Last summer Oprah’s book club returned from its hiatus touting Nobel Laureate John Steinbeck’s East of Eden as “the book that brought Oprah’s Book Club back.” By doing this she turned her powerful book club on its head. Up until this point, book industry types had been treating the Oprah book club as a lottery of sorts by which a previously unknown (but hardworking and extremely talented writer) could be lifted from obscurity and delivered into the homes of readers everywhere. Apparently, after much behind-the-scenes horsetrading and Jonathan Franzen’s high profile disdain for receiving the award for The Corrections, Oprah became disgusted with the politics and controversy surrounding her club and suspended it. Then, months later she brought it back, and now she is sticking, more or less, to the classics. Recently, in fact, she announced her next selection, which happens to be one of my favorite books of all time, One Hundred Years of Solitude by another Nobel Laureate Gabriel Garcia Marquez. (Between the two Nobel Laureates, by the way, was Cry, the Beloved Country a largely forgotten book from the 1940s by Alan Paton.) Many serious readers, and perhaps I might suggest that they are being a bit snooty, are inconsolably annoyed that the covers of books that they have adored for decades are suddenly besmirched by book club logos. If anything is to be blamed, though, it is not Oprah for placing her mark on these “sacred” books; it is, perhaps, our greater culture of reading. In a better world, Steinbeck and Marquez, to give two examples, would be so widely read, that naming them for this book club would seem utterly ridiculous. Instead, and we should be happy about this, East of Eden, thanks to Oprah, was one of the most widely read books of 2003, and the same will likely be true of One Hundred Years of Solitude in 2004. So, perhaps the earlier incarnation of the Oprah Club was getting ahead of itself as it steered readers to somewhat more obscure books though they had never read, or perhaps even heard of, many of the classics. In the end, one can hardly fault Oprah for making readers out of millions of Americans, though the marketing effort behind the whole thing can make one a bit queasy. In an excellent guest post to The Millions a few months back, the author Kaye Gibbons (Ellen Foster, A Virtuous Woman) wrote about her experience of being plucked from relative obscurity and brought to national prominence after being selected for the Oprah Book Club. If you haven’t yet read it, here it is.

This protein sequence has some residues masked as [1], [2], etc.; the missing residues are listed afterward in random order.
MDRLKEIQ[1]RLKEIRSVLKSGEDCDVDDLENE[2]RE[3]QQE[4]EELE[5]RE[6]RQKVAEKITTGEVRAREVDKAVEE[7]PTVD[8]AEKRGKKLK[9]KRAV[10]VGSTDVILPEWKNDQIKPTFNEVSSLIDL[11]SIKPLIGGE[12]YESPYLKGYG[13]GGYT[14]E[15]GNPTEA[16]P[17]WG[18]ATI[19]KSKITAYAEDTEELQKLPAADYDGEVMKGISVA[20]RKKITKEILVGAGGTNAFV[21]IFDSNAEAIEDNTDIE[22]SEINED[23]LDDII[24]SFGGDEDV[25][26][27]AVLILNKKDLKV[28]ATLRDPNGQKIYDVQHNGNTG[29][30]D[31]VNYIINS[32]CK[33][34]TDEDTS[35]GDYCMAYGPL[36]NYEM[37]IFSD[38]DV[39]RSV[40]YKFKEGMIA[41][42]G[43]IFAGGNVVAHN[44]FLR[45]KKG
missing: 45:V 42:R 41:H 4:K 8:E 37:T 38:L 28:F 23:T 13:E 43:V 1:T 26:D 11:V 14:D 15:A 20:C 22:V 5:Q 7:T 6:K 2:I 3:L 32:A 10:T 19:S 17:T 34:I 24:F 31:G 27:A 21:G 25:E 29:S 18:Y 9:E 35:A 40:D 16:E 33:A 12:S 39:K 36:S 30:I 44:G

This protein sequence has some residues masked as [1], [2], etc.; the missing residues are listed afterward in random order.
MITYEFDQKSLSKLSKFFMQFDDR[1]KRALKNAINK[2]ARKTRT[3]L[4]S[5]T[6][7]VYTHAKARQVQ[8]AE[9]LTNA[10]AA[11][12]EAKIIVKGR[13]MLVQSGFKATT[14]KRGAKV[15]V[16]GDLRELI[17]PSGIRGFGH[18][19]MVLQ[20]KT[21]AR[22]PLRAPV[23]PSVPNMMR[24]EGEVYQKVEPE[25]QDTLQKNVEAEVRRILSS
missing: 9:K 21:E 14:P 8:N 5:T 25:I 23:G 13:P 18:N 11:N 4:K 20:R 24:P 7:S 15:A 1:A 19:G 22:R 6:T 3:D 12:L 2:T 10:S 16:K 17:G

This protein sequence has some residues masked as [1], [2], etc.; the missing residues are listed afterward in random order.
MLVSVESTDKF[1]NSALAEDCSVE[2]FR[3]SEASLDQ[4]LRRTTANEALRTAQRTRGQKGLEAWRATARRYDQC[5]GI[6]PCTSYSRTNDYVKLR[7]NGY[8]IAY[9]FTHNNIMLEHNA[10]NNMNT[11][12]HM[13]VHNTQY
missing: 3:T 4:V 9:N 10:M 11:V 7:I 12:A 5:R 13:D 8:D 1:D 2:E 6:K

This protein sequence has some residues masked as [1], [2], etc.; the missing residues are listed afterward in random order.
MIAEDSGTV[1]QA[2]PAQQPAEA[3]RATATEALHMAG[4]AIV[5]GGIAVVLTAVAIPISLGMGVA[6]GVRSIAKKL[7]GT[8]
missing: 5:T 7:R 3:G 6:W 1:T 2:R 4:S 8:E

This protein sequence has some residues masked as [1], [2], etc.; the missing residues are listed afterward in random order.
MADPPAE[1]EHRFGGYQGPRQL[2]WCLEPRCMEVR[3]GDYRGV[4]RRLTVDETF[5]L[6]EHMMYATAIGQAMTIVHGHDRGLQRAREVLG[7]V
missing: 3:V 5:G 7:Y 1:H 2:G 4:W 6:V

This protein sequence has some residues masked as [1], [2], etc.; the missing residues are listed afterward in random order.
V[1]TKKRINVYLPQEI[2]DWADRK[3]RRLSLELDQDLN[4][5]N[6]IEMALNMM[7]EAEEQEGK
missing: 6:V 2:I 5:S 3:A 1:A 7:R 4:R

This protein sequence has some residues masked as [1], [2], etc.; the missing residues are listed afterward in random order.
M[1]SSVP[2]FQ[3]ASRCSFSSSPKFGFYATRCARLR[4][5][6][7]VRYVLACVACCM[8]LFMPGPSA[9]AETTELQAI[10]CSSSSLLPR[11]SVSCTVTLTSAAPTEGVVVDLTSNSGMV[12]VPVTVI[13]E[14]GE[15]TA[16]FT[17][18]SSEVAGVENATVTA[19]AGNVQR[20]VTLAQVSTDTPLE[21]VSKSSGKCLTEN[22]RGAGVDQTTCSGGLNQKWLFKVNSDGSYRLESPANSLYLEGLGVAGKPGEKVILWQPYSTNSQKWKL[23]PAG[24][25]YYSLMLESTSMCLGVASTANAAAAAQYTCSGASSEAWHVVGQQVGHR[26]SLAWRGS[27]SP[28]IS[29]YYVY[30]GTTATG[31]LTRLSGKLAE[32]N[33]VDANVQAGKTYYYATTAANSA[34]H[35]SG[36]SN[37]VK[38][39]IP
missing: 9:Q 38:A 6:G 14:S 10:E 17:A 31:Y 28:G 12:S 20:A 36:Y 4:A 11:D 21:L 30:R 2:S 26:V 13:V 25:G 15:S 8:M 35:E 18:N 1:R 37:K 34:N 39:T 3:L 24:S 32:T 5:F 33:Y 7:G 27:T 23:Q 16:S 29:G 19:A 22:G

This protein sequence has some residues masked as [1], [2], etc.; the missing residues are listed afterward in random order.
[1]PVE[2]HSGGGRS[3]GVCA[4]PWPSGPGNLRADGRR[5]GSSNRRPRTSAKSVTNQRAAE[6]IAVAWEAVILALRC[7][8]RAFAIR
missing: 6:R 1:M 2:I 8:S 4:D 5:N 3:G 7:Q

Pulitzer winner Junot Díaz talks with his fellow “Year in Reading” contributor Meghan O’Rourke in the debut episode of the online video series Open Book, co-sponsored by Slate and my alma mater. I’m thrilled that the producers elected to keep the same zany voice-over guy who reads Slate’s audio podcasts. Future interviews, we’re told, will include John Ashbery, Charles Simic, and Jonathan Safran Foer.
To paraphrase the critic Georges Poulet: a poet of written poems does not necessarily aim only to write a poem; he or she aims to become, and for those who read his or her poems to become. Becoming is an activity that many young African Americans are engaged in today — whether it be formal, revolutionary, or informal — and it is an activity that requires undivided dynamism. If Kendrick Lamar’s chant “we gon’ be alright” — four words that when repeated meld a fight song to a primordial moment in the foundation and the defense of a collective and its culture — is now considered the foremost musical expression of this era’s black activism, Nate Marshall’s poem “repetition & repetition &”, the very first poem from his book Wild Hundreds, should be considered the foremost articulation of contemporary blackness’s dynamism in literature. It’s an engine of becoming.
Our is a long love song,
A push into open air,
A stare into the barrel
With those three lines, Marshall begins an epic comparable to Robert Hayden’s renowned “The Middle Passage” and other black epics; but this is an epic of guidance and instruction. It’s built on the thesis that black “works,” as painful as it may be to be black. The poem begins by posing the question What do I feel as a black person, its title “repetition & repetition &” having given us the context. The opening of the poem removes any ambiguity we might attribute to the poem’s message, plunging us into the poet’s project.